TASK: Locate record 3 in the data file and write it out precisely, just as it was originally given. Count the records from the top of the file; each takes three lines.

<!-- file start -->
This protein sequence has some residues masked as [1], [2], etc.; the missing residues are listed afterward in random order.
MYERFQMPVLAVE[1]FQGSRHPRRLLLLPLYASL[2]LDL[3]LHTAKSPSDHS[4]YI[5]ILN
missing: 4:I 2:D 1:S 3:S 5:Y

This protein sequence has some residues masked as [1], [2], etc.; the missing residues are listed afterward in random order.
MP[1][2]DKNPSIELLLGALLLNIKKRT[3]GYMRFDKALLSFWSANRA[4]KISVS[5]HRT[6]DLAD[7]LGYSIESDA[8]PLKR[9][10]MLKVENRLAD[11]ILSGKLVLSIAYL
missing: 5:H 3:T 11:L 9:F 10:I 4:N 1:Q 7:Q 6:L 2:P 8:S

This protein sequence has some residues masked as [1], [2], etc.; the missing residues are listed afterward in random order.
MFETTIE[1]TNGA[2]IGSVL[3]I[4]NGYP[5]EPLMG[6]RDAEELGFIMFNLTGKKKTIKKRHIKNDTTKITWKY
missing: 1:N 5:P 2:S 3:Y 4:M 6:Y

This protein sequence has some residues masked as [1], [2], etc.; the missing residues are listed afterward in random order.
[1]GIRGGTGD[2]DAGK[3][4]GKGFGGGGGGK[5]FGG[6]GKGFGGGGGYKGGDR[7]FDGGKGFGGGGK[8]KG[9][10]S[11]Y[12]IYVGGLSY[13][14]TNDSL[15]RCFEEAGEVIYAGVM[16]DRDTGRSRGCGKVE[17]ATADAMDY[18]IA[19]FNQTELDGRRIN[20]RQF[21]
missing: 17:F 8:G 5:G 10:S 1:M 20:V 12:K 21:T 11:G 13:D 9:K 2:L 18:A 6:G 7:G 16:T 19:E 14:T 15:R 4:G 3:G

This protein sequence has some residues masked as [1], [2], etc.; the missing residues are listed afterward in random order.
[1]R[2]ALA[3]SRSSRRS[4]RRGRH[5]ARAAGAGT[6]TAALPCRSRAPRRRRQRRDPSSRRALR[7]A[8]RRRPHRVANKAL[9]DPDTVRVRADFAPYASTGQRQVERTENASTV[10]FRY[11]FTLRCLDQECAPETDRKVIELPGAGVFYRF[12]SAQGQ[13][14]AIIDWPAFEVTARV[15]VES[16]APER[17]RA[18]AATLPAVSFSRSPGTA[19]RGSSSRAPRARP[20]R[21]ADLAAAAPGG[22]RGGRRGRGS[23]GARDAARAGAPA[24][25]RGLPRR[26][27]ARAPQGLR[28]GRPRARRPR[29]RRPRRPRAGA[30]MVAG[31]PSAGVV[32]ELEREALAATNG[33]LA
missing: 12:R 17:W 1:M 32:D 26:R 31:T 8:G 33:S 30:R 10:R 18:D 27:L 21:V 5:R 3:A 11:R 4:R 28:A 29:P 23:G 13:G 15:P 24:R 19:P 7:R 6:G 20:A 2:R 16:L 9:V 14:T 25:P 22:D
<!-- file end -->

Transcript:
This protein sequence has some residues masked as [1], [2], etc.; the missing residues are listed afterward in random order.
MFETTIE[1]TNGA[2]IGSVL[3]I[4]NGYP[5]EPLMG[6]RDAEELGFIMFNLTGKKKTIKKRHIKNDTTKITWKY
missing: 1:N 5:P 2:S 3:Y 4:M 6:Y